Dream Worlds opens with an artists' reception, July 3, 7 to 9 p.m. and runs through July, 14th

Dream Worlds the latest exhibit, which will feature the work of Trent Manning an outsider sculptor and Steve Bowersock, surreal painter.Trent Manning is an exciting, new addition to the Gallery.

Steve Bowersock Trent Manning

Manning's work is refined outsider, sculpture/mixed media/assemblage composed of found objects, wood, metal - whatever catches his imagination - along with his original sculpture. The recognizable found objects used to create the imaginative works are lost to the fascinating figures and stories they form.

Trent says it better than anyone. The art is derived of his personally, a 'somewhat disillusioned cynic, with an odd sense of humor, who clings tightly to his inner child. He draws from children's toys, an offbeat sense of humor, bringing to life fantastical work that is slightly eerie, macabre even at times, and often funny."

Bowersock continues to explore the representational surreal mindset, a tripping of the mind from the natural to the personal; a dream scape.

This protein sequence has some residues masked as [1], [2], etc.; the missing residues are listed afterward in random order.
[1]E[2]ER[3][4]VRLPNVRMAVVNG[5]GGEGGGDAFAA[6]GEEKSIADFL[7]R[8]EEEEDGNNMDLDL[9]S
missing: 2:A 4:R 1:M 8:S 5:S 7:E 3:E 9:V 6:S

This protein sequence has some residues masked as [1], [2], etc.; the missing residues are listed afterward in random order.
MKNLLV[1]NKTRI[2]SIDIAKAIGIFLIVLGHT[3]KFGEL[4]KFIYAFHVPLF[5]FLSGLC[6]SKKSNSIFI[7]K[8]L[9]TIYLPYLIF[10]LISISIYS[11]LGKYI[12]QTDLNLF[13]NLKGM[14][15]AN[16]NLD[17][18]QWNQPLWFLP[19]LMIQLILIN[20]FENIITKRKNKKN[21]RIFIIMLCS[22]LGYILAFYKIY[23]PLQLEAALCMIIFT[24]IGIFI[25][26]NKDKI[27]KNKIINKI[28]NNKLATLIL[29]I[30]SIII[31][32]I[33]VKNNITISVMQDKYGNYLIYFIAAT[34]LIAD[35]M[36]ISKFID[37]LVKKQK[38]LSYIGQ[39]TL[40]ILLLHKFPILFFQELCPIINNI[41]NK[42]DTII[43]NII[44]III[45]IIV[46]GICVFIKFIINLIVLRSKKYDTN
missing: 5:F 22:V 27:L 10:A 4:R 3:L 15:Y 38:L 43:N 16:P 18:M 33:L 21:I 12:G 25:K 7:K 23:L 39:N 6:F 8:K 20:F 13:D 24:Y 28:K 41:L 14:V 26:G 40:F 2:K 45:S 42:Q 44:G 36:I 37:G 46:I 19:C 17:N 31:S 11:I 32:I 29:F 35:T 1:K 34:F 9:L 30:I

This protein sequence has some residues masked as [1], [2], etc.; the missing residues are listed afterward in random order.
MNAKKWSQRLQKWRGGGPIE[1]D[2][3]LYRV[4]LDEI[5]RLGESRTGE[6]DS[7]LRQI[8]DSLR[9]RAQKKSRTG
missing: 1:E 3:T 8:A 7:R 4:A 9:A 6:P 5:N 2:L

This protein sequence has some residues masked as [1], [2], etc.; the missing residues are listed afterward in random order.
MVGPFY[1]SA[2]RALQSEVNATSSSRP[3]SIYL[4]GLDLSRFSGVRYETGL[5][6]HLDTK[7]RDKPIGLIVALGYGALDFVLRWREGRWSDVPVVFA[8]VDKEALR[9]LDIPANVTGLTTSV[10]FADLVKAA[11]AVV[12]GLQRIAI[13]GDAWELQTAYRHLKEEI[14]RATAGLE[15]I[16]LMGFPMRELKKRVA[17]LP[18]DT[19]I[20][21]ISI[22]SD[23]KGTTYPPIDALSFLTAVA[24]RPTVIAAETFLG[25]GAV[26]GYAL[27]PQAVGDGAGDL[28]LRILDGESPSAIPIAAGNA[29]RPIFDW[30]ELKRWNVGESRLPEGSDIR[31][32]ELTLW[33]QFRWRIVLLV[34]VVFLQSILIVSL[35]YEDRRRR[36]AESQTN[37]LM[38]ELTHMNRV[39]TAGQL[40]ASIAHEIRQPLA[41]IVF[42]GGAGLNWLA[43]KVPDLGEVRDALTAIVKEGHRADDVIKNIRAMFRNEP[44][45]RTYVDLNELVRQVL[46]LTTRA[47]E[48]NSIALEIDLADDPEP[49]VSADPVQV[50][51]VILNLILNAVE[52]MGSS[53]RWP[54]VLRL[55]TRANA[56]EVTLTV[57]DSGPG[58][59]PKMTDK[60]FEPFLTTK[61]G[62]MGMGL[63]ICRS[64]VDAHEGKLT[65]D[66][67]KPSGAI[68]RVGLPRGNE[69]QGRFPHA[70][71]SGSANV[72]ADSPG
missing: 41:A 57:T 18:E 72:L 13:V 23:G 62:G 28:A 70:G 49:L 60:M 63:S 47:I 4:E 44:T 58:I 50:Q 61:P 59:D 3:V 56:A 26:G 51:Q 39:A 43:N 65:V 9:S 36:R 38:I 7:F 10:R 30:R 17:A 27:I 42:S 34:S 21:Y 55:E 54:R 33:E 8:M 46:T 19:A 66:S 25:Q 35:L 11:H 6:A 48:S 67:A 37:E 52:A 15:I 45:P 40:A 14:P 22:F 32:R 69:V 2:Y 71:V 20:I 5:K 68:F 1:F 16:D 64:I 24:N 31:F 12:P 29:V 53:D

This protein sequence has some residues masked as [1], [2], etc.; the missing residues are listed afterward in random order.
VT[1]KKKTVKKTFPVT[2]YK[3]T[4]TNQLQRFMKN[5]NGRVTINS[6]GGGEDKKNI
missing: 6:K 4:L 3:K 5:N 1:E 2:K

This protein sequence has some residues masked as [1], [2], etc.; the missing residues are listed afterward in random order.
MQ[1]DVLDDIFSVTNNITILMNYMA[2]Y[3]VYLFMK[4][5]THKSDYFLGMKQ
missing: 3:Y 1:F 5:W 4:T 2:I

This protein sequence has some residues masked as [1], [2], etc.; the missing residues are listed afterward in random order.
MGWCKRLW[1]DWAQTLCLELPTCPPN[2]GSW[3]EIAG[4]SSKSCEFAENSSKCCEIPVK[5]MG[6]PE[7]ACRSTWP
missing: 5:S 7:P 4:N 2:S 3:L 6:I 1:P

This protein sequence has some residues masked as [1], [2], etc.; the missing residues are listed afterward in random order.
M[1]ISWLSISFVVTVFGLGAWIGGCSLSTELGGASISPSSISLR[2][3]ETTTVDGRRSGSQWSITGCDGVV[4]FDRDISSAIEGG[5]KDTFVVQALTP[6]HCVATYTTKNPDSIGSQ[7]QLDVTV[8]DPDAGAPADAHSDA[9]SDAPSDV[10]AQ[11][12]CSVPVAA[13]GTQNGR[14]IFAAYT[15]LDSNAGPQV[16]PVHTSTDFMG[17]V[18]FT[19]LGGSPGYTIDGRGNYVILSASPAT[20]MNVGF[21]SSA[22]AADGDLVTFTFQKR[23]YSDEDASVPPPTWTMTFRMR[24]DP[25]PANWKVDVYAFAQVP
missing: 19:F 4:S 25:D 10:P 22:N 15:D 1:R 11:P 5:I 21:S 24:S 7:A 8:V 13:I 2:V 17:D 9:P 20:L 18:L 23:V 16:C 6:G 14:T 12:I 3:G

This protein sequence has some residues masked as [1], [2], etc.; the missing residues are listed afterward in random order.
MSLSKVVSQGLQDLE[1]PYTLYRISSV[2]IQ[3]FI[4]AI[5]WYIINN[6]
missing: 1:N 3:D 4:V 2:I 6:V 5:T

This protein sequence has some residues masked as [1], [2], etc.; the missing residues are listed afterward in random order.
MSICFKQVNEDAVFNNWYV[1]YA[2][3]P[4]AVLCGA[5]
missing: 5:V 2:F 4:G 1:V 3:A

"My work is about what lies beyond our comprehension, like a hidden heart beat that nature and everything around us, the common thread and its many forms," Bowersock says.  "It's about tapping into your imagination, tapping into a feeling. They often come to mean something more both as I work on them and later ponder them, and that's what I hope for the viewer – an ongoing exploration."

Bowersock's latest series is about storytelling and personal exploration that is connected to the bigger picture "all things."

The show is about the unordinary, about places that fascinate but we to often hesitate to go.

 

"The Promise of Summer" Exhibition;opens Friday, June 19th from 7 to 9pm

Bowersock Gallery is adding four new, diverse artists this year, with the promise of a few more by season's end. In addition a number of stable artists will exhibit new series and one of the gallery's most popular longtime artist will change her focus.
 

William Thomson Patrick McCay Helene Bess
   
    Darlou Gams